Some scientists have identified possible links between alcohol intake and the risk of prostate cancer. However, more research is necessary to determine how drinking alcohol and prostate cancer might correlate.
The prostate is part of the male reproductive system, and it sits just below the bladder. It surrounds the urethra, which is a tube that carries urine out of the body, and helps make semen.
In this article, we cover the symptoms, diagnosis, and treatment of prostate cancer and consider its possible links with alcohol consumption.
According to the Prostate Cancer Foundation, there is no direct link between drinking alcohol and an increased risk of prostate cancer.
Similarly, the American Cancer Society do not list alcohol as one of the known risk factors for prostate cancer.
A 2016 review concluded that men who consume alcohol might have a higher risk of developing the disease than those who abstain, with the risk increasing in line with alcohol intake. However, the review included data from men reporting on their own consumption, which may not be reliable.
The results of a 2018 study indicate that there is a link between a person's alcohol consumption earlier in life and their risk of developing prostate cancer at a later date. However, this study, which recruited men requiring a prostate biopsy, found no link between current alcohol consumption and prostate cancer risk.
In both of these studies, the researchers highlighted the need for further investigation into the effect of alcohol on prostate cancer risk.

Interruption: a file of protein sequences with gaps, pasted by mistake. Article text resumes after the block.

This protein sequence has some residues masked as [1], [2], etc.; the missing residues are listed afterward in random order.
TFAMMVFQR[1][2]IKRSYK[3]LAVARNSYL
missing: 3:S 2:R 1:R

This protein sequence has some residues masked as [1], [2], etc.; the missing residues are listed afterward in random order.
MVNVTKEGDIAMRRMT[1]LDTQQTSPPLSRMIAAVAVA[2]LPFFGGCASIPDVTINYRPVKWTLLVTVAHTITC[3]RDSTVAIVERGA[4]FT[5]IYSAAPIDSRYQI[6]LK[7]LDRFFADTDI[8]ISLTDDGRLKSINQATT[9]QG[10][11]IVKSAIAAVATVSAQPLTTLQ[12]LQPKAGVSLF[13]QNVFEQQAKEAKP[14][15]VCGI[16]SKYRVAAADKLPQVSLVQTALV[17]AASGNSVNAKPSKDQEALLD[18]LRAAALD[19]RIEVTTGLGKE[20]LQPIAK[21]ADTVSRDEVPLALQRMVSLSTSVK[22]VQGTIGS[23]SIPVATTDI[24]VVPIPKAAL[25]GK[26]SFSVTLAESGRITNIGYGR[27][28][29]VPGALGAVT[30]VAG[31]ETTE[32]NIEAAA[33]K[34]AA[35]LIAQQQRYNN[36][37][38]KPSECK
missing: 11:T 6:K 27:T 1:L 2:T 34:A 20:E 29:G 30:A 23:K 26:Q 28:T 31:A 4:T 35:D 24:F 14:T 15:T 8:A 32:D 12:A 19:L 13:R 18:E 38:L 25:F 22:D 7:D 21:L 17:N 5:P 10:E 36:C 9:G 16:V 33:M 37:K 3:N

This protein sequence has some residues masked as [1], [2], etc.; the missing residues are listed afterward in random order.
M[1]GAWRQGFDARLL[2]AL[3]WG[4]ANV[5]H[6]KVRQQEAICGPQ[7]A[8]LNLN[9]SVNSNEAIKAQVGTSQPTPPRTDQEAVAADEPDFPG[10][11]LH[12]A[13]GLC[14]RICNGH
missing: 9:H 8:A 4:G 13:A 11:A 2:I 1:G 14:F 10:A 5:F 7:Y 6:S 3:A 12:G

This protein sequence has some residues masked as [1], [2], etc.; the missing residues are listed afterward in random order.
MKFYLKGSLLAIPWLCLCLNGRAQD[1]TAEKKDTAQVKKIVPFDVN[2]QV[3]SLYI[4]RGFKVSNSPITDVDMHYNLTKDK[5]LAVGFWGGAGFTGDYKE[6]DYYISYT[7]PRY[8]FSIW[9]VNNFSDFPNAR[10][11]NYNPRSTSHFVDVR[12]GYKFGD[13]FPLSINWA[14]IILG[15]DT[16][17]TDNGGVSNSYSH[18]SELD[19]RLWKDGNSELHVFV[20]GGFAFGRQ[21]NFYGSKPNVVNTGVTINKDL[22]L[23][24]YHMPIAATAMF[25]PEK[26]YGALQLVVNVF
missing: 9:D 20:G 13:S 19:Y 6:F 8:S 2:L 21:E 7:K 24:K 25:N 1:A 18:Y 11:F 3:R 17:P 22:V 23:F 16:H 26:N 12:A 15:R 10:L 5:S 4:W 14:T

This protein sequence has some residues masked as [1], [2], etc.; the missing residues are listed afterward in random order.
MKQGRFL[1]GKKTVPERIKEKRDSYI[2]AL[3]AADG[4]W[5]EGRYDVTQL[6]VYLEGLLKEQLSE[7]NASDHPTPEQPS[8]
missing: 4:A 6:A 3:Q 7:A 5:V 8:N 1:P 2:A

Prostate cancer is unlikely to cause symptoms until a later stage. Screening is a valuable tool that doctors can use to spot the initial signs of disease in people with risk factors.
Occasionally, a person will experience symptoms, which may include:
- needing to urinate more often than usual, especially at night
- difficulty urinating
- pain or a burning feeling when passing urine
- blood in the urine or semen
- difficulty achieving an erection
- pain when ejaculating
- pain or stiffness in the rectum, lower back, hips, or pelvis
Drinking a lot of alcohol can make a person urinate more than usual and have difficulty achieving an erection. It is possible that people might mistake both of these symptoms for early symptoms of prostate cancer.
Staying healthy helps with any cancer treatment. Eating a healthful diet, doing regular exercise, and taking time to relax and unwind is essential. Being healthy includes drinking in moderation.
The Dietary Guidelines for Americans 2015–2020 define drinking in moderation as up to one drink per day for women and two per day for men.